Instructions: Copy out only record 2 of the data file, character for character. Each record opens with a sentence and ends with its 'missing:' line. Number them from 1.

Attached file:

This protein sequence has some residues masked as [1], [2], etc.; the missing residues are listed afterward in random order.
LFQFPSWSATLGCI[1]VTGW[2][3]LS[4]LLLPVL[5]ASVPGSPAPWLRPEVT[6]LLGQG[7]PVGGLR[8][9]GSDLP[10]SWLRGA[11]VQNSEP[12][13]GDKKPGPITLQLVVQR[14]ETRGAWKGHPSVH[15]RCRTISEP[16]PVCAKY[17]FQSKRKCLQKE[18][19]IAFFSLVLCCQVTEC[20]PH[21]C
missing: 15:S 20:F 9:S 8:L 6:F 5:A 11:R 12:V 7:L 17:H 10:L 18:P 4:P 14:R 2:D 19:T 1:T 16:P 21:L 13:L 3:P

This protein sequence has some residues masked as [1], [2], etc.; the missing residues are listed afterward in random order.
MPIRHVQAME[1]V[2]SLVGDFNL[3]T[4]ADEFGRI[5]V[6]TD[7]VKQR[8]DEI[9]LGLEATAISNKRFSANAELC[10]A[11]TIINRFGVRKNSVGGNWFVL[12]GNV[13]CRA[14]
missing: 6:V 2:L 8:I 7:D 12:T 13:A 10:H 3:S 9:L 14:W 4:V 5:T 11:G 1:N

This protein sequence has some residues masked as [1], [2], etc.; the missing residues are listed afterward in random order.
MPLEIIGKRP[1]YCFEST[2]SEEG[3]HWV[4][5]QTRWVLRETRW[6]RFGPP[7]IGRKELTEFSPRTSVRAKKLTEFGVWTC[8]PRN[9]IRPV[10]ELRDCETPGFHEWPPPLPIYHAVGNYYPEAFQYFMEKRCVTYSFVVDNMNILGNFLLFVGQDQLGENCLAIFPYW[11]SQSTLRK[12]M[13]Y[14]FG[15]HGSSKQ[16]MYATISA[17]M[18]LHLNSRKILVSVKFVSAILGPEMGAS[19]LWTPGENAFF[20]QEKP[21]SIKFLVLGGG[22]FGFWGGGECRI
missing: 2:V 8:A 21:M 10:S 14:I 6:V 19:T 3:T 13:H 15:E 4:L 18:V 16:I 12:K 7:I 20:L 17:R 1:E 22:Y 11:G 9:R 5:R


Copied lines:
This protein sequence has some residues masked as [1], [2], etc.; the missing residues are listed afterward in random order.
MPIRHVQAME[1]V[2]SLVGDFNL[3]T[4]ADEFGRI[5]V[6]TD[7]VKQR[8]DEI[9]LGLEATAISNKRFSANAELC[10]A[11]TIINRFGVRKNSVGGNWFVL[12]GNV[13]CRA[14]
missing: 6:V 2:L 8:I 7:D 12:T 13:A 10:H 3:S 9:L 14:W 4:V 5:T 11:G 1:N